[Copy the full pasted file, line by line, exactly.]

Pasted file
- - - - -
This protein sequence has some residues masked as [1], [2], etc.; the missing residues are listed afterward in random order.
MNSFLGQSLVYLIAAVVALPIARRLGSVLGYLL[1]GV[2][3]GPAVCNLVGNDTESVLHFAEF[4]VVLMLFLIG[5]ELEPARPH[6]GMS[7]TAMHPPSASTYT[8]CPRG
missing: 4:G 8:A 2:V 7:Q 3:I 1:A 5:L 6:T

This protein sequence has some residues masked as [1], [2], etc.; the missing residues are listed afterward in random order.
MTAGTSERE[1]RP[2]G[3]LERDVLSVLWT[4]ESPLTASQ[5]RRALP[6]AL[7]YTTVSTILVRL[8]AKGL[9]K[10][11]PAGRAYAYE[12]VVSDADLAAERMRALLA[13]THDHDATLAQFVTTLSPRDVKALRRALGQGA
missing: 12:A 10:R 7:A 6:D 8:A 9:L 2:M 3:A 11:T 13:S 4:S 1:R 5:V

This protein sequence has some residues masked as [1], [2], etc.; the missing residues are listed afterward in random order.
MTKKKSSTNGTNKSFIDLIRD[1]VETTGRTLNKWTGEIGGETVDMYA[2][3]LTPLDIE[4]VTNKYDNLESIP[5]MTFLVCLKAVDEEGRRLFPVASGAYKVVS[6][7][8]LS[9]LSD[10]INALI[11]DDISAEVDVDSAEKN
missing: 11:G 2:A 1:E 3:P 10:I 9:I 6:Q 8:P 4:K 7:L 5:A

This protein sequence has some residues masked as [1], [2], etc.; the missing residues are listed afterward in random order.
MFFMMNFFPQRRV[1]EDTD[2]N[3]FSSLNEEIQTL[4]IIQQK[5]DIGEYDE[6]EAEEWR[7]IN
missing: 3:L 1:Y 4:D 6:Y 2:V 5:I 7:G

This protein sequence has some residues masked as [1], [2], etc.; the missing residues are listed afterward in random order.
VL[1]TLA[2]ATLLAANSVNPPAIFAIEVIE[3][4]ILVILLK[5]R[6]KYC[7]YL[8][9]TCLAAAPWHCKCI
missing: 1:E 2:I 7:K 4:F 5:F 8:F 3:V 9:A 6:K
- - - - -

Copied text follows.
This protein sequence has some residues masked as [1], [2], etc.; the missing residues are listed afterward in random order.
MNSFLGQSLVYLIAAVVALPIARRLGSVLGYLL[1]GV[2][3]GPAVCNLVGNDTESVLHFAEF[4]VVLMLFLIG[5]ELEPARPH[6]GMS[7]TAMHPPSASTYT[8]CPRG
missing: 4:G 8:A 2:V 7:Q 3:I 1:A 5:L 6:T

This protein sequence has some residues masked as [1], [2], etc.; the missing residues are listed afterward in random order.
MTAGTSERE[1]RP[2]G[3]LERDVLSVLWT[4]ESPLTASQ[5]RRALP[6]AL[7]YTTVSTILVRL[8]AKGL[9]K[10][11]PAGRAYAYE[12]VVSDADLAAERMRALLA[13]THDHDATLAQFVTTLSPRDVKALRRALGQGA
missing: 12:A 10:R 7:A 6:D 8:A 9:L 2:M 3:A 11:T 13:S 4:S 1:R 5:V

This protein sequence has some residues masked as [1], [2], etc.; the missing residues are listed afterward in random order.
MTKKKSSTNGTNKSFIDLIRD[1]VETTGRTLNKWTGEIGGETVDMYA[2][3]LTPLDIE[4]VTNKYDNLESIP[5]MTFLVCLKAVDEEGRRLFPVASGAYKVVS[6][7][8]LS[9]LSD[10]INALI[11]DDISAEVDVDSAEKN
missing: 11:G 2:A 1:E 3:P 10:I 9:I 6:Q 8:P 4:K 7:L 5:A

This protein sequence has some residues masked as [1], [2], etc.; the missing residues are listed afterward in random order.
MFFMMNFFPQRRV[1]EDTD[2]N[3]FSSLNEEIQTL[4]IIQQK[5]DIGEYDE[6]EAEEWR[7]IN
missing: 3:L 1:Y 4:D 6:Y 2:V 5:I 7:G

This protein sequence has some residues masked as [1], [2], etc.; the missing residues are listed afterward in random order.
VL[1]TLA[2]ATLLAANSVNPPAIFAIEVIE[3][4]ILVILLK[5]R[6]KYC[7]YL[8][9]TCLAAAPWHCKCI
missing: 1:E 2:I 7:K 4:F 5:F 8:F 3:V 9:A 6:K